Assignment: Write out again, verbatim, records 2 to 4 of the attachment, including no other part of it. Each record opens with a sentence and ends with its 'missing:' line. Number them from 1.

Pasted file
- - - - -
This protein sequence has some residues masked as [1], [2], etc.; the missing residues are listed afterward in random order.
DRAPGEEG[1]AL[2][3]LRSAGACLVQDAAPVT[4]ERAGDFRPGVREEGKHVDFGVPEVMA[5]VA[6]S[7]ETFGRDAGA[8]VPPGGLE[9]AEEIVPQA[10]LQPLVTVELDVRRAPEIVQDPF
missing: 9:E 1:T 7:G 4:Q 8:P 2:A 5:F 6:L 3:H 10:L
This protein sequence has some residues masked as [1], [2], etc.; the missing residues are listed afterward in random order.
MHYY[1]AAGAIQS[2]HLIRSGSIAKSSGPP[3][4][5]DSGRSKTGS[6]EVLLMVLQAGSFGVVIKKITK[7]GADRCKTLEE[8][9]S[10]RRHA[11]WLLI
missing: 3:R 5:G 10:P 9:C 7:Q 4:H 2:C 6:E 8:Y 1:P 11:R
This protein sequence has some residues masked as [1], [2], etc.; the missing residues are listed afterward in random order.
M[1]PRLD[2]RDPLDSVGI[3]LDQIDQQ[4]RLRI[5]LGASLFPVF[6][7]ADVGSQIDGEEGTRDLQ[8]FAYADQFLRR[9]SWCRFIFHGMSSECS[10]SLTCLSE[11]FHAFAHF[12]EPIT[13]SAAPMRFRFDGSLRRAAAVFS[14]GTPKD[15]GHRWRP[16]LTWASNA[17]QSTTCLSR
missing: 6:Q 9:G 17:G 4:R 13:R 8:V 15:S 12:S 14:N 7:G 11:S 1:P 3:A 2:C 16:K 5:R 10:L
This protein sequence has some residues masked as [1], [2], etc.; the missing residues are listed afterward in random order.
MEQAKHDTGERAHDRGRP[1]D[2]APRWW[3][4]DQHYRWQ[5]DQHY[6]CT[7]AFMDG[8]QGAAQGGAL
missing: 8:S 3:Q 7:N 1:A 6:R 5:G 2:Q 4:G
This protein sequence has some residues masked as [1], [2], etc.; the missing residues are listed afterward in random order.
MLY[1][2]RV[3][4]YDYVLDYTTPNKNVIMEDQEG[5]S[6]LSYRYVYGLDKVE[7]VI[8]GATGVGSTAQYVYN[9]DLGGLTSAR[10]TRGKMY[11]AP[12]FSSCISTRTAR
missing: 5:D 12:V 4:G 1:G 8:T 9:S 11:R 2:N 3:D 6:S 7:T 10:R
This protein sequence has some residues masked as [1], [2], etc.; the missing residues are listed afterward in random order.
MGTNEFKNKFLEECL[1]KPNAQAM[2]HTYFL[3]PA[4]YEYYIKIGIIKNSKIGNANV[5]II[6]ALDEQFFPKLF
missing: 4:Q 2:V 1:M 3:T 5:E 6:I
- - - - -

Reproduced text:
This protein sequence has some residues masked as [1], [2], etc.; the missing residues are listed afterward in random order.
MHYY[1]AAGAIQS[2]HLIRSGSIAKSSGPP[3][4][5]DSGRSKTGS[6]EVLLMVLQAGSFGVVIKKITK[7]GADRCKTLEE[8][9]S[10]RRHA[11]WLLI
missing: 3:R 5:G 10:P 9:C 7:Q 4:H 2:C 6:E 8:Y 1:P 11:R
This protein sequence has some residues masked as [1], [2], etc.; the missing residues are listed afterward in random order.
M[1]PRLD[2]RDPLDSVGI[3]LDQIDQQ[4]RLRI[5]LGASLFPVF[6][7]ADVGSQIDGEEGTRDLQ[8]FAYADQFLRR[9]SWCRFIFHGMSSECS[10]SLTCLSE[11]FHAFAHF[12]EPIT[13]SAAPMRFRFDGSLRRAAAVFS[14]GTPKD[15]GHRWRP[16]LTWASNA[17]QSTTCLSR
missing: 6:Q 9:G 17:G 4:R 13:R 8:V 15:S 12:S 14:N 7:G 11:S 1:P 3:A 2:C 16:K 5:R 10:L
This protein sequence has some residues masked as [1], [2], etc.; the missing residues are listed afterward in random order.
MEQAKHDTGERAHDRGRP[1]D[2]APRWW[3][4]DQHYRWQ[5]DQHY[6]CT[7]AFMDG[8]QGAAQGGAL
missing: 8:S 3:Q 7:N 1:A 6:R 5:G 2:Q 4:G